When I was at Origins a couple of months ago, one of the highlights of the convention was getting to play with Poo. I was hoping that I could come away from that convention with Poo in hand, but sadly, that was not to be. Poo had won the Origins Award for Best Card Game, and Wildfire, the publishers, had run out of Poo by the time I went to buy it. However, they were also at GenCon, and I was able leave Indianapolis with Poo in my bag and a smile on my face.
That’s the first time having something in my bag named after bodily waste has ever made me smile.
But I digress.
Poo is a card game where you take on the role of a monkey at the zoo. Apparently, something was off in the food you and your fellow monkeys were given, and the only way to respond is to throw some s*#t. This continues until you are the last monkey standing. Once you get hit with 15 pieces of poo, you’re out.
The game plays quickly. Each player starts with a hand of 5 cards, and that number remains constant throughout the game. If you play a card for any reason, you draw a card to replace it right away. There are a number of different cards that can be played, and they function is pretty self-explanatory.
Poo Cards – Let you throw poo at an opponent
Special Poo – Lets you throw poo at multiple opponents, or use multiple Poo Cards at the same opponent.
Event Cards – Change something about the game, maybe letting a tiger out (which will become the target for all poo until it is hit 6 times), or having the lights covered in poo for a short time.
Clean Cards – What else? They let you clean off some poo so you can keep throwing.
Mishap Cards – Sometimes when poo is thrown, things don’t always go as planned. Sometime you slip, sometimes your efforts to get more poo to throw turn out to be just a fart.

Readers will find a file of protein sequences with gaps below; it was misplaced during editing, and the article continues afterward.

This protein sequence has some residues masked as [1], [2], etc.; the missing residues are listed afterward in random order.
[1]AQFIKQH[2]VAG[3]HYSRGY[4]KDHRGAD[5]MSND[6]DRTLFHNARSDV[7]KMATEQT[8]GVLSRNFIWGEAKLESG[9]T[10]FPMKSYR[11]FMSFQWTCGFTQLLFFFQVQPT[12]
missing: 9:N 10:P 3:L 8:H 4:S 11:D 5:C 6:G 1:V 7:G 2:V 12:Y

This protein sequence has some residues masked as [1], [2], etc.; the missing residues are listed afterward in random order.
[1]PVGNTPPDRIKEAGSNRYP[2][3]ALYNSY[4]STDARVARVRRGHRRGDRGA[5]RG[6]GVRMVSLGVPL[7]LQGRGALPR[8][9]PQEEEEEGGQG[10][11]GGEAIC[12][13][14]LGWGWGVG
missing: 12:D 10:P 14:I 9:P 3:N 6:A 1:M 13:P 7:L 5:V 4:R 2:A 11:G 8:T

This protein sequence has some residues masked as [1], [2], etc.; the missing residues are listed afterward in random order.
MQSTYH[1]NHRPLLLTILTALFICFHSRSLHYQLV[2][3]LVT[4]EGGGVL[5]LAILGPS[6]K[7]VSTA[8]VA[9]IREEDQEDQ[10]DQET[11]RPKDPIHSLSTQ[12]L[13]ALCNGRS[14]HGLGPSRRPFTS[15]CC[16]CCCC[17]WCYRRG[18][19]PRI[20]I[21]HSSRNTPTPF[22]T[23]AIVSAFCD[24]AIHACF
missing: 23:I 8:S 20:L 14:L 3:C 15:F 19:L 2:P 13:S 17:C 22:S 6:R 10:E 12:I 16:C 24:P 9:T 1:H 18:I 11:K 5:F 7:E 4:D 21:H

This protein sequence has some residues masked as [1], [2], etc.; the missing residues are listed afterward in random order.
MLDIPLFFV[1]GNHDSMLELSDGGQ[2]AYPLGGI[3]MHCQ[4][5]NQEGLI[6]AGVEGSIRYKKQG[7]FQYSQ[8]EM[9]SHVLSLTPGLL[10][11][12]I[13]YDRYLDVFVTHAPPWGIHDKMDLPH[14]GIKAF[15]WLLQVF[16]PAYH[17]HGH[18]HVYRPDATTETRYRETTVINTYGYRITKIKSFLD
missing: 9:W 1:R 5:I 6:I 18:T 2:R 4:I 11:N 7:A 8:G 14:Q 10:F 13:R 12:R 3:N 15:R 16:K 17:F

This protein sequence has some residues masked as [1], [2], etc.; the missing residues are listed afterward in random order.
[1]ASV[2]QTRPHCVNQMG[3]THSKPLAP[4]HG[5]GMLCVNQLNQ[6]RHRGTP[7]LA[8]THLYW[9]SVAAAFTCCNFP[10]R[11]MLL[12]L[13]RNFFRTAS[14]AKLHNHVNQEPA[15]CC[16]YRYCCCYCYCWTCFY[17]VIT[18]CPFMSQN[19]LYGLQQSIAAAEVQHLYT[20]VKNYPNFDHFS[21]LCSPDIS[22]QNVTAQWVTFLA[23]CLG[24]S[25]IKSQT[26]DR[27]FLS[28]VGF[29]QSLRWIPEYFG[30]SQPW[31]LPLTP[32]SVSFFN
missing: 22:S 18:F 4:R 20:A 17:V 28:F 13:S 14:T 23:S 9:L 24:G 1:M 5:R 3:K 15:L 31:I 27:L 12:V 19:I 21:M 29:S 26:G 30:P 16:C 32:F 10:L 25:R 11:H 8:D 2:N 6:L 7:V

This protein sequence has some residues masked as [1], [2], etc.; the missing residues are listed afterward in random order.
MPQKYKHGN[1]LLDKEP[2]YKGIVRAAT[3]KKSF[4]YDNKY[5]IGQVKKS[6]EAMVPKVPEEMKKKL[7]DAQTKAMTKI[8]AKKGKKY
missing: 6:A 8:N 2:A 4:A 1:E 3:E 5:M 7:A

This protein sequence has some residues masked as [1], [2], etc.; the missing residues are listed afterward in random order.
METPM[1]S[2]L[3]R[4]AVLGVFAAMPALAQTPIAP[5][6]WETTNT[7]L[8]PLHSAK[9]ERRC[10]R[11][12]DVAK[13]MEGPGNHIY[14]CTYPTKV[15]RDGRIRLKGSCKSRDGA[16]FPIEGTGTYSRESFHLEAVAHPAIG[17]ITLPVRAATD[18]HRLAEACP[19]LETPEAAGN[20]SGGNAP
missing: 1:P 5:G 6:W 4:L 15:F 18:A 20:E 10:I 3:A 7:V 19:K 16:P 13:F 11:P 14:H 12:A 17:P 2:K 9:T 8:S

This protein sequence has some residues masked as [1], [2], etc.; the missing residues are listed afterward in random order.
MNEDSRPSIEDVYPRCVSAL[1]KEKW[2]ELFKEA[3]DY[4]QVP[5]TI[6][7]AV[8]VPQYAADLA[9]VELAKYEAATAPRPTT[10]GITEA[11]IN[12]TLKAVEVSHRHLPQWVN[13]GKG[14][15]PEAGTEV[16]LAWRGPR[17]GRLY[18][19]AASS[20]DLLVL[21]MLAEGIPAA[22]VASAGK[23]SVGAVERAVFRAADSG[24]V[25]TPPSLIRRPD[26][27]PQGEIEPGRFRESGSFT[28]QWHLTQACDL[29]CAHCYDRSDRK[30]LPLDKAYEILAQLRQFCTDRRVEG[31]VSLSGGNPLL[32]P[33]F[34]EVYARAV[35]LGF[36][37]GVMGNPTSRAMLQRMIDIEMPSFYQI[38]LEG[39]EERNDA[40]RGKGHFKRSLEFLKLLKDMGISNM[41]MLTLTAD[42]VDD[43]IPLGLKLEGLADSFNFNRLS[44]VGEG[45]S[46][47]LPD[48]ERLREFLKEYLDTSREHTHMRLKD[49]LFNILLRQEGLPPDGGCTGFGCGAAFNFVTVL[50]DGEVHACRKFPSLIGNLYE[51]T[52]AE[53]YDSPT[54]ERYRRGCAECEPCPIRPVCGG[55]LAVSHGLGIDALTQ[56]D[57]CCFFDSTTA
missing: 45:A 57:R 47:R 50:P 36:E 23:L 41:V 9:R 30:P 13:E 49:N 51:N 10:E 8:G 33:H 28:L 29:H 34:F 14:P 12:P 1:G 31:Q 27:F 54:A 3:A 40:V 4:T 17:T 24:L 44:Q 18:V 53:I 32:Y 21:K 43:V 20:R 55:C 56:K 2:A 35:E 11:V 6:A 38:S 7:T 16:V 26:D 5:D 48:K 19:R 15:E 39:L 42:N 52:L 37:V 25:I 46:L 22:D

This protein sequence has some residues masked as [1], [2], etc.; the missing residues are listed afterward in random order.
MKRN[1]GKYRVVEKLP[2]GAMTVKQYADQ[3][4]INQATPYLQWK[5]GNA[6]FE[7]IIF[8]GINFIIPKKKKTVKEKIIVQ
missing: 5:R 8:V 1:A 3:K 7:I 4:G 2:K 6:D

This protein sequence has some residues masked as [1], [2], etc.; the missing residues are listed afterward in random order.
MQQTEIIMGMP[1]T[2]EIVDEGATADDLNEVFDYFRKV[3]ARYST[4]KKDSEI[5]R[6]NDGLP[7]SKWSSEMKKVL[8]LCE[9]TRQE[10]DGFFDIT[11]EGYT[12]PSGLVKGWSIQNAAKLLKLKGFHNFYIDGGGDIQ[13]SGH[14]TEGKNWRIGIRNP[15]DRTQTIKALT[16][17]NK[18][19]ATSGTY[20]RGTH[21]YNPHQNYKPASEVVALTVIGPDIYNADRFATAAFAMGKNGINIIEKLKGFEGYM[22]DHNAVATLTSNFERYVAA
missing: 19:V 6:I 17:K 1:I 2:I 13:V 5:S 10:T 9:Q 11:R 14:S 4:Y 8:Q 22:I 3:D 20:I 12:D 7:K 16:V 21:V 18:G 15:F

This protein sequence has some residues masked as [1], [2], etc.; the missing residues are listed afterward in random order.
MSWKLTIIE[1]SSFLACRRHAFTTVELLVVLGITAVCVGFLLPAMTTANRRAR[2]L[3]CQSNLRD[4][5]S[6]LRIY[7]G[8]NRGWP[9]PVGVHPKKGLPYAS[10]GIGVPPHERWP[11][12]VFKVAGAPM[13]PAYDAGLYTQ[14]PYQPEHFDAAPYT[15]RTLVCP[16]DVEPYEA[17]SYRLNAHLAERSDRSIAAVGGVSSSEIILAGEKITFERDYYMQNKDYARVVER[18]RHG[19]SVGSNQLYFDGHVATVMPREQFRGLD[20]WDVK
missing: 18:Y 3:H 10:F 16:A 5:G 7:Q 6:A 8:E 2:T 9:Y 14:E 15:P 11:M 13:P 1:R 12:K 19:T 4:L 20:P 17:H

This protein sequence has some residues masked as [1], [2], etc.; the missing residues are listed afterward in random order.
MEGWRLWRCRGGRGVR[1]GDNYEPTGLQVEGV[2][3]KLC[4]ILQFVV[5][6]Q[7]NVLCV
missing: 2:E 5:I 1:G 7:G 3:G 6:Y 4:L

Defense Cards – Simply put, these let you block incoming poo.
When my friends and I played, we had a really good time. We spent about an hour throwing poo at each other, and during that time, we got a few rounds of the game in. The cards are a lot of fun, the art on them is cartoony, funny, and it’s hard to stop yourself from giggling when you play a card that lets you use your buddy’s face to keep yourself from being hit with poo that has been flung at you. And, as a note, for all of the obvious jokes about bodily functions, the content of the game is pretty clean. Definitely on the PG side of things.
The only issue we ran in to was the tracking of the amount of poo each player has on themselves. Each person stays in until they get hit with 15 pieces of poo. The first person to 15 actually gets to come back in, thanks to the Golden Banana card. But with all of the cards that can clean you off, or redistribute the poo, your number keeps changing. It’s a simple matter to give each player a piece of paper and a pencil to track the poo, but the game doesn’t give you any way to keep track of things. Given how fun the game is, this is a really small thing to complain about.
Overall, if you want a fun, quick card game and enjoy a healthy dose of bathroom humor, then Poo is for you.
We here at TC are primarily an RPG crowd, so for any of my reviews that don’t focus on RPGs, I’m going to include some ideas for how you can use this game in or around your current tabletop game.
Mechanically, I can’t think of many ways to incorporate this game into an RPG. However, thematically, there are some things to glean. We all (some more than others) have a childish side. Poo is firmly aimed at the juvenile in all of us, and that feeling is something you can grab for your game in a heartbeat. Whether your players are playing younger adventurers, or you just need a small change of pace for your hard-bitten PCs, you can take some of the tone of Poo and inject it into your game.
For example: your PCs have to infiltrate an orphanage and get information from the residents by posing at a young orphan (almost any game with magic or advanced science would allow for appropriate disguises to be crafted), or maybe they just need to befriend some children. What better way to do so than with a little bathroom humor?
Final Rating: 5 out of 5 stars.
Poo was developed by Matt Grau (creator of Cthulhutech), is distributed by Wildfire LLC, in partnership with Sandstorm Productions, and can be purchased for around $15.
[tags]reviews, card games, poo, Sandstorm, rpg, rpgs, role playing games[/tags]